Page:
Features 7 Nov 2013

The US Report: 44

Pulpmx's Steve Matthes checks in direct from the US every Thursday, presented by Fox.

As I write this out to you I’m somewhere over the Atlantic ocean on my way to Paris, France, to cover the Bercy Supercross.

This grand ol’ race has itself quite a tradition now as it’s gone on every year since 1984 when Americans Ricky Johnson, Johnny O’Mara, Broc Glover and David Bailey showed up to show up the European racers in the the still-new discipline called supercross.

It’s gone from being twice a year that first year to two nights then to four and back to three where it now stands. It’s also included 125s, a World versus USA format and for a few years, only 250Fs were allowed to race.

Currently it’s back to 450s and there’s a French support 250F class to go along with a premier 450 class that includes America’s best along with some top European talent.

Bercy is a must-see supercross on the annual international racing calendar.

Bercy is a must-see supercross on the annual international racing calendar.

Last year’s champ was Jake Weimer, but he didn’t get the invite back so the number one plate is there to grab for the Americans that have made the trip over. Honda Muscle Milk teammates Justin Barcia and Trey Canard are here, as is GEICO Honda’s Wil Hahn, BTOSports KTM’s Andrew Short and Star Yamaha’s Cooper Webb. Hahn and Webb were last minute additions to the field after Kenny Roczen dropped out.

Some of the top Europeans here are Kawasaki’s Gautier Paulin, Red Bull KTM’s Jordi Tixier, Gregory Aranda and Valentin Telliet. The prestigious King of Bercy title looks to come down to Canard or Barcia, but don’t sleep on two-time King of Bercy Short, who’s making his first visit here since 2008.

Certainly one area where the Honda boys have an advantage is that they (including Hahn) raced the Genoa, Italy, supercross a week ago where Barcia went 2-1 to Canard’s 1-2 for the overall.

They’ve been in Europe for a week and are accustomed to everything as well as they both have their full factory Honda bikes from the USA. So they’re looking ready for some throwing down and with the tight confines of the Bercy track, I’m looking forward to this weekend’s race.

A few other news and notes from Bercy now that I’ve landed, grabbed a Starbucks and am getting my bearings…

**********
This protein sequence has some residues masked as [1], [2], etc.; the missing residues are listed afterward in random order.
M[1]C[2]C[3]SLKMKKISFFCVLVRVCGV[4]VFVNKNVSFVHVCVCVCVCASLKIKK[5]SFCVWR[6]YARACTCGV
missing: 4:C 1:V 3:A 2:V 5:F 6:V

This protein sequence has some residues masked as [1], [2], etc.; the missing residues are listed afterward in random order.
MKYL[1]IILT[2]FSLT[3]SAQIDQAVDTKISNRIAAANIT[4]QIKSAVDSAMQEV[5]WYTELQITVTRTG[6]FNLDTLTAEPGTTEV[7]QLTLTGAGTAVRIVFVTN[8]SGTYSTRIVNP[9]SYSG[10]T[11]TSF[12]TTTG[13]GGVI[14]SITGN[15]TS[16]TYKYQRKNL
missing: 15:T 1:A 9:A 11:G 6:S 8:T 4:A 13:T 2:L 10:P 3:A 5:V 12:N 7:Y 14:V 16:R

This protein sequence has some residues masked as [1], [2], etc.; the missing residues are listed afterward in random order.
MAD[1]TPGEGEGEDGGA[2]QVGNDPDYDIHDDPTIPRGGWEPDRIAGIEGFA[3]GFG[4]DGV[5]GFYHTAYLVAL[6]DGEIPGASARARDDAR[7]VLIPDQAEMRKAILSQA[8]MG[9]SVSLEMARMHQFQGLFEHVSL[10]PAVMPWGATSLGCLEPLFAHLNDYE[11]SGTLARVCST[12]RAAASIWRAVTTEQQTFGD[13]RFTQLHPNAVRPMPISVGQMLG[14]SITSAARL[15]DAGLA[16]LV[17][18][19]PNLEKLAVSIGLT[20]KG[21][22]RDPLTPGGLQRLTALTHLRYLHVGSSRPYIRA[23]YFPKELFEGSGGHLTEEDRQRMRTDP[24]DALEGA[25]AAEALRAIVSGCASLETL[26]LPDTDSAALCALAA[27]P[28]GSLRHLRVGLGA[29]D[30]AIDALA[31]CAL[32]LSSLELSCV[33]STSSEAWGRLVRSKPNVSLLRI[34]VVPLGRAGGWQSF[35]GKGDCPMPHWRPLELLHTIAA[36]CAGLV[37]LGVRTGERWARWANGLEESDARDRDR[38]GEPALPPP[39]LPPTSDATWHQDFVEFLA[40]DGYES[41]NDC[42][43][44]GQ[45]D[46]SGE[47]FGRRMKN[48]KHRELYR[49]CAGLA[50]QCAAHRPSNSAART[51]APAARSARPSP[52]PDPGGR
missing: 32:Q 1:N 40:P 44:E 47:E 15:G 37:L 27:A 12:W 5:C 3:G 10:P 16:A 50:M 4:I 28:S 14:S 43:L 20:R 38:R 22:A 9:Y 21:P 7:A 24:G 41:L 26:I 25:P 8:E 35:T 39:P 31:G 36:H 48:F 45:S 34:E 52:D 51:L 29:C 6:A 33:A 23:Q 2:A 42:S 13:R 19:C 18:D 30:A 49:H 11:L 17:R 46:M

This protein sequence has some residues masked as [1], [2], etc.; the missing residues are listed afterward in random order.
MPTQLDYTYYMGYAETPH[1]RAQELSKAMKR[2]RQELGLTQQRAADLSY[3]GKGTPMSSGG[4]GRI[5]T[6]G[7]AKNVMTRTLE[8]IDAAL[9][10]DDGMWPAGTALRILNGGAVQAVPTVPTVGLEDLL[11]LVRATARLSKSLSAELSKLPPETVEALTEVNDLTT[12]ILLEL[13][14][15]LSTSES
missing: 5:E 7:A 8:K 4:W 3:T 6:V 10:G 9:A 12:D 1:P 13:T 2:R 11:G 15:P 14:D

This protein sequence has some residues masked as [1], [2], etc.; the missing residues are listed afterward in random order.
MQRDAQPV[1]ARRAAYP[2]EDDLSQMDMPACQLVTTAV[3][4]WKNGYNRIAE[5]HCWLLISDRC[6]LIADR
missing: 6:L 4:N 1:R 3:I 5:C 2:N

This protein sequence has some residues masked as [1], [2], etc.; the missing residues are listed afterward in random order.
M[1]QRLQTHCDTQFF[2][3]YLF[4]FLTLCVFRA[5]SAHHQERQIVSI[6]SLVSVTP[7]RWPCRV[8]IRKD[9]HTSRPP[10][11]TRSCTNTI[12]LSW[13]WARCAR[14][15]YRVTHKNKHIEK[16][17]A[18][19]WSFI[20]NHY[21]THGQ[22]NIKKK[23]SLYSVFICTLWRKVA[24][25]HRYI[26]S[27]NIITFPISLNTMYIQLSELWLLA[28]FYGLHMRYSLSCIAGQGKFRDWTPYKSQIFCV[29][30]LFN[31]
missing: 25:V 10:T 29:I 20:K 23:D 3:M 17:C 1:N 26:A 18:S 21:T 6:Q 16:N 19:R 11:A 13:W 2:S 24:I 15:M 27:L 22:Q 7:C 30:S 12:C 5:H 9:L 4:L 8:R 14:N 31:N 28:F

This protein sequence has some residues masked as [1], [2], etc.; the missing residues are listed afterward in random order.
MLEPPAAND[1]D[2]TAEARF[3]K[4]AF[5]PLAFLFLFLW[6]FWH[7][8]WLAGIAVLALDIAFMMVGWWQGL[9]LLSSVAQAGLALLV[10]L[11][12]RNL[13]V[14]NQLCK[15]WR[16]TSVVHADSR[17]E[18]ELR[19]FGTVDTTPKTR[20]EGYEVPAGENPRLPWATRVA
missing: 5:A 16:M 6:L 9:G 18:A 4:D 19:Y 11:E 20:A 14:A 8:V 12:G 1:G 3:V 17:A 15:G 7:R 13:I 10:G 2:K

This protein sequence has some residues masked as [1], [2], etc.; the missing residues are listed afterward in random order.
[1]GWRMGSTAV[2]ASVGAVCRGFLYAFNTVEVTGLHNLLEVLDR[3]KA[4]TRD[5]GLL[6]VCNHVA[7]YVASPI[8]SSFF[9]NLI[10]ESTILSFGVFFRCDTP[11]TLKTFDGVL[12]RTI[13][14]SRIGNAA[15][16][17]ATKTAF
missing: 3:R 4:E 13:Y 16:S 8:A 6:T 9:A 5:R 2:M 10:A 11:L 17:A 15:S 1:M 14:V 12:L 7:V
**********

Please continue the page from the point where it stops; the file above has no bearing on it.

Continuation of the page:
The track here has a big set of whoops, a bit of sand before them as well as a Joker Lane. Yes, you read that correct, the promoters have somehow figured out how to get a Joker Lane on that small track. As usual the track is soft and will turn slick by the end of Sunday’s main events.

The big whoops do tend to favor the American racers with their supercross set-up and private practice tracks with big whoops.

The event will be held over three nights on this circuit in 2013.

The event will be held over three nights on this circuit in 2013.

I’ve been lucky enough to cover this super-cool race for the past five years as the promoters have hooked it up (thanks Xavier and Eric!) for me and I have to say that it’s an honor to be here.

The atmosphere is electric and whenever a French hero can get a wheel in or perhaps pass an American rider, the place goes berserk. Or when Barcia does something crazy, then the fans pour out their anger in the form of boos towards whomever wronged a French rider.

Combine all that with chainsaws (sans blades of course) and it’s amazing to be here and take it all in.

I think the absolute loudest I’ve ever heard this place was when I was first here as a mechanic for Nick Wey at the end of 2001. This was the height of Jeremy McGrath’s era and he was the man when it came to supercross.

Except there was this new French hero, a man by the name of David Vuillemin and he, more than any other rider I’ve ever seen here, brought the fans to the edge of delirium with three days of domination over McGrath and everyone else.

The #934 Yamaha rider had everyone going nuts as he caught and passed MC one night. It was amazing to be sure.

Put Bercy on your bucket list. You won’t be disappointed.